Here are my three thoughts on what the Buffalo Bills did in the first round of the NFL Draft Thursday night:
1. Making the trade with the Kansas City Chiefs to move down from 10th overall to 27th was smart. Outside of Texas A&M edge rusher Myles Garrett being the No. 1 pick to the Cleveland Browns, there was very little consensus on how the draft would play out. Opinons varied enough on genuine first-round grades to convince me that it was more likely than not that the Bills would be reaching if they went for any of their need positions at No. 10: cornerback, wide receiver, quarterback, linebacker, or offensive tackle.
The Chiefs used the choice for Texas Tech quarterback Patrick Mahomes, but there was hardly any overwhelming belief among most analysts that he'll be a franchise player. The bottom line is that the Bills had to trust their conclusion that a transformative talent -- which is what the 10th pick has to be -- wasn't going to be there.
Additionally, the Bills received something extremely valuable in the Chiefs' first-round pick next year, in addition to their third-round choice in this year's draft. First-round picks are the best currency of all, and it gives the Bills -- who have decided that Tyrod Taylor is their quarterback for the 2017 season -- additional ammo to pursue a QB next year, when the draft class is expected to be much stronger.
It could also enhance the Bills' ability to trade for a quarterback from another team.
2. Another thought on the Bills-Chiefs deal: It never would have happened if General Manager Doug Whaley was calling the shots. That is no longer the case. It hasn't been the case since Sean McDermott signed on to become the Bills' head coach. This is McDermott's show all the way. And he long was looking at trading down in order to add picks.
The Bills originally had six, then added a seventh (in the fifth round) as compensation for the New England Patriots signing restricted free-agent running back Mike Gillislee. Now, they have eight this year and eight in 2018.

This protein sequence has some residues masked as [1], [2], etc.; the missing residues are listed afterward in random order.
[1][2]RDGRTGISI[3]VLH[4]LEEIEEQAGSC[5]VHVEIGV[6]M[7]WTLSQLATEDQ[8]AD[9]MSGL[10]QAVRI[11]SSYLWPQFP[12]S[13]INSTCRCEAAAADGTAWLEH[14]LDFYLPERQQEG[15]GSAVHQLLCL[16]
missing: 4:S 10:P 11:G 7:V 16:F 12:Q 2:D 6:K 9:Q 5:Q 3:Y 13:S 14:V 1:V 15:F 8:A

McDermott wanted more draft capital and he was able to utilize his close relationship with Chiefs coach Andy Reid to make it happen. Reid is McDermott's mentor, giving him his first NFL job when Reid was coach of the Philadelphia Eagles. Most of what McDermott knows about football and coaching has come from Reid.
Whaley has never shown a desire to trade down. He's the guy whose biggest draft-day move was trading up to make wide receiver Sammy Watkins the fourth overall choice in 2014. Given Watkins' durability issues, which figure to discourage the Bills from picking up his fifth-year option by the May 2 deadline, that's among the questionable decisions that have put Whaley's job in jeopardy.
3. The selection of LSU cornerback Tre'Davious White underscores the considerable emphasis that McDermott places on character, something that has been reflected in all of the players the Bills have added in the offseason. White was class valedictorian of his high school. He already has his college degree, and by all accounts, he is viewed as a quality person.
The Bills had previously been more willing to take character risks, but that has changed dramatically with McDermott in charge.
"We want to know what we're getting, I think that's big," McDermott said. "And there's a lot of unknowns in the draft, there's a lot of unknowns in life in general. And so you try and close that gap as much as you can and certainly with the character, in this case, the Tre'Davious White has. We felt good about that person off the field."
"I'm a genuine guy," White said. "I'm a guy that really, genuinely cares about my teammates and cares about pretty much everything they have going on. I pretty much put my individual goals on the back burner for the team. I've always been that way. Those guys know that I'm a guy that you can pretty much come to with any problems that you have on or off the field."